Services, Taxes & Tips
Business Services Customized to YOUR Business and Personal Needs!
Provide us with your monthly check register, bank statement and sales information.
• Reconcile your bank statement.
• Reconcile your checkbook.
• Prepare your sales tax report<
• Prepare financial statements
• Update your depreciation schedule
• Review financial reports with you
Additional Monthly Services
• Accounts Receivable
• Accounts Payable
• Check Preparation
• Direct Deposit
• Federal Deposits
• State Deposits
• WI “My Tax Account” Reporting
• Quarterly Reporting
Each Pay Period
• Payroll checks
• Employee earnings statement
• Payroll check register
• WT-4 New Hire Submission
• Federal and State deposit coupons prepared as required
• Federal 941 reports
• State unemployment reports
• 940 Federal unemployment forms
• 943 Federal Agricultural wage
We are available throughout the year to assist with your tax questions. Tax Planning and Consultation available monthly, quarterly or annually. Federal and State (all) Tax Preparation available for:
Tax planning and consultation available monthly, quarterly and annually.
Fees based on time and materials.
• Quickbooks Consulting
• Personalized Forms
• Loan Packages Prepared
• Student Financial Aid Forms
• Personal Financial Statement
• Tax Planning
• Workman’s Compensation Audits
• WT-4 Submission
• QuickBooks Set-up & Consults
• Federal Employer ID Application
• Non Profit Application
• State Business Registration
• Corporate Registration
No one likes to receive a letter in the mail from the IRS. The assumption is that if you aren’t expecting a refund of some sort, it can’t be good news. Don’t worry. Often there is no reason to panic. More importantly, don’t make matters worse by ignoring the notice and hoping it will go away.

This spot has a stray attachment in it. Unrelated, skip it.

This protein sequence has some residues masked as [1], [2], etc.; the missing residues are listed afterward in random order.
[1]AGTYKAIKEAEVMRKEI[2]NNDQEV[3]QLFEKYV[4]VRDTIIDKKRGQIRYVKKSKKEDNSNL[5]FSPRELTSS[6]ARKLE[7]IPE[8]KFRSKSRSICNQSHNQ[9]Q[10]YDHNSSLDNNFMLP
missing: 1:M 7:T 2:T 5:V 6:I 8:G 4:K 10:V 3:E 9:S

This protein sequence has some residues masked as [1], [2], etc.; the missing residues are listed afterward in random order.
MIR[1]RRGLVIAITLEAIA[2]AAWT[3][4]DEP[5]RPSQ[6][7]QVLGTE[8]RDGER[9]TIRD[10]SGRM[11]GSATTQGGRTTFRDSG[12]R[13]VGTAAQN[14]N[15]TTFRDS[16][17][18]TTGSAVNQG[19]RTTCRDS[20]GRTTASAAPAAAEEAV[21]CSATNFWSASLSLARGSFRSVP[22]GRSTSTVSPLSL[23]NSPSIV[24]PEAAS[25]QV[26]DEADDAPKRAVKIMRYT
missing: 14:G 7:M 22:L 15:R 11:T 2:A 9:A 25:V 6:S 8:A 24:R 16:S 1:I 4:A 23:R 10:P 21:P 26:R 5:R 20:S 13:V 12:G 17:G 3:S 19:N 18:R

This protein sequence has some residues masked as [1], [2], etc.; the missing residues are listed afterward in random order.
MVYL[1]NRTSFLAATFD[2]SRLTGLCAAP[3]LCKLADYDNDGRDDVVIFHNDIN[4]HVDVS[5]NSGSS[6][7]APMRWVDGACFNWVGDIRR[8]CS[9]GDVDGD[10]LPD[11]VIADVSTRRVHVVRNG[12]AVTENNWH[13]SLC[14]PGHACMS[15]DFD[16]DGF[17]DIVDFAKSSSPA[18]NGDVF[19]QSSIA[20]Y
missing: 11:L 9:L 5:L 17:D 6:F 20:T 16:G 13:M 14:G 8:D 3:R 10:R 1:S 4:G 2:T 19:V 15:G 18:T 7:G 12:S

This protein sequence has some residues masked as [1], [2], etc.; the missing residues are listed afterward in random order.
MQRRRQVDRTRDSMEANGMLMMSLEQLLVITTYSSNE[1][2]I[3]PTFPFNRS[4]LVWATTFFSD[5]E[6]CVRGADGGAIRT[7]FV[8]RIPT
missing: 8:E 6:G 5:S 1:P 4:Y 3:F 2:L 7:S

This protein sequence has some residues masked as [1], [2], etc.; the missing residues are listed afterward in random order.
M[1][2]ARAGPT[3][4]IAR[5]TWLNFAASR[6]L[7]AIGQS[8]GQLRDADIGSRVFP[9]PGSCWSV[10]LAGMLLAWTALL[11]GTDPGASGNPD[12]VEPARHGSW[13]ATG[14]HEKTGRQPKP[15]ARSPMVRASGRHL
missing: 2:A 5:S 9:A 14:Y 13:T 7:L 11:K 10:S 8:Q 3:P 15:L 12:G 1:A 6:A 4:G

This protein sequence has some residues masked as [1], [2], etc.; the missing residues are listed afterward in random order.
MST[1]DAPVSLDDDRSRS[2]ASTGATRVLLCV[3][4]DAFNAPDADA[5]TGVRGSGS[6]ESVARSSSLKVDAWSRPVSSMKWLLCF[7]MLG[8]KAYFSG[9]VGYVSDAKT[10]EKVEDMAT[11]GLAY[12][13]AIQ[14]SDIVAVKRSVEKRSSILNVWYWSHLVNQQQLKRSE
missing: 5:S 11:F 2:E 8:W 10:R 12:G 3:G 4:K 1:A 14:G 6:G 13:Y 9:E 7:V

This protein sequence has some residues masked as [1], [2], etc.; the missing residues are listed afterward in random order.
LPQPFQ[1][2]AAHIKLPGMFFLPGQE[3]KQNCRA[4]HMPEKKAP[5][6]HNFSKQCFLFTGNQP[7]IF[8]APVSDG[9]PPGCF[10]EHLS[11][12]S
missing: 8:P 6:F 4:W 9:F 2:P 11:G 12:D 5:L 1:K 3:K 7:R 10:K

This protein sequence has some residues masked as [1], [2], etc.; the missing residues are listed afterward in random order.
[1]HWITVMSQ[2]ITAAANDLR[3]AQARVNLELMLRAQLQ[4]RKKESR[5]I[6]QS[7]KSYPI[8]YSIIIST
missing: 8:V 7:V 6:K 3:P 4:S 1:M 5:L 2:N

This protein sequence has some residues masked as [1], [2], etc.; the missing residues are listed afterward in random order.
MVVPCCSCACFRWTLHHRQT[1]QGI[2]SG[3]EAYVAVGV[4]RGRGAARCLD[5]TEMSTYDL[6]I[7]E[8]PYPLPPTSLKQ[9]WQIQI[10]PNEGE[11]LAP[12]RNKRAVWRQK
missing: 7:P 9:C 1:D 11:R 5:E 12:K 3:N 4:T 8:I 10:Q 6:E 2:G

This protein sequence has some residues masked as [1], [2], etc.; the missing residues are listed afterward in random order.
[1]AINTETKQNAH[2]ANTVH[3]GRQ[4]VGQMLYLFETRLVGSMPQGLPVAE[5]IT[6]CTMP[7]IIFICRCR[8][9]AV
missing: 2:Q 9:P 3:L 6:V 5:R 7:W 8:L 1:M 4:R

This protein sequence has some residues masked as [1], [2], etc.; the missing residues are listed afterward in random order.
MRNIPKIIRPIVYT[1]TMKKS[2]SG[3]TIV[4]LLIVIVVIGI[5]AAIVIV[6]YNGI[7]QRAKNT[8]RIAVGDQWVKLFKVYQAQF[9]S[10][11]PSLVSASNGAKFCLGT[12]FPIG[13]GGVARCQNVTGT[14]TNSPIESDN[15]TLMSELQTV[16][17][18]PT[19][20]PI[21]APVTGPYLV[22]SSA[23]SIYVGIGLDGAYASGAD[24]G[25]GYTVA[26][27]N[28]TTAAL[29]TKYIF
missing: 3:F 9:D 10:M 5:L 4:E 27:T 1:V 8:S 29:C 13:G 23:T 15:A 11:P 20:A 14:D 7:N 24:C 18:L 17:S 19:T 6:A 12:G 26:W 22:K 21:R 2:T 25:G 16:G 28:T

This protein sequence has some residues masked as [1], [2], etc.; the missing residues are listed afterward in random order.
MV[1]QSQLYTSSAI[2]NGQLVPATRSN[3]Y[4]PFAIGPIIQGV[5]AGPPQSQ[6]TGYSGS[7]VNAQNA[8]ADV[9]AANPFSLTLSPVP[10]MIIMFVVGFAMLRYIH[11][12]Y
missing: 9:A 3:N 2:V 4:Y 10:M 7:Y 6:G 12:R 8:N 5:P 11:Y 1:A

If you receive a notice from the IRS claiming that you may owe additional tax, don’t assume that it is correct and automatically pay the amount shown. Many notices just require you to give the IRS additional information to show why you do not owe the additional taxes or penalties. If something was omitted from your return and you are required to pay additional tax, do so right away. In any event, contact us as soon as you receive a notice from the IRS so we can quickly resolve the issue.
• Up to $2,500 of interest you paid on a student loan is deductible if your income is below $65,000 if single ($135,000 for joint filers).
• Beginning in 2019, the penalty under the Affordable Care Act for failing to have minimum essential health care coverage is suspended.
• In 2018, the estate and gift tax exemption has been increased to roughly $11.2 million ($22.4 million for married couples).
• Deductions for personal exemptions for yourself, a spouse and any dependents are no longer allowed.
• Charitable contributions of cash to certain charities are limited to 60% of your income.
• Once you convert a regular IRA contribution to a Roth IRA, it can no longer be converted back into a regular IRA contribution. In other words, you can no longer undo a Roth conversion.
• State and local income tax, property tax and sales tax are limited to an aggregate $10,000 deduction.
• In 2018, medical expenses are allowed as an itemized deduction to the extent they exceed 7.5% of adjusted gross income for all taxpayers.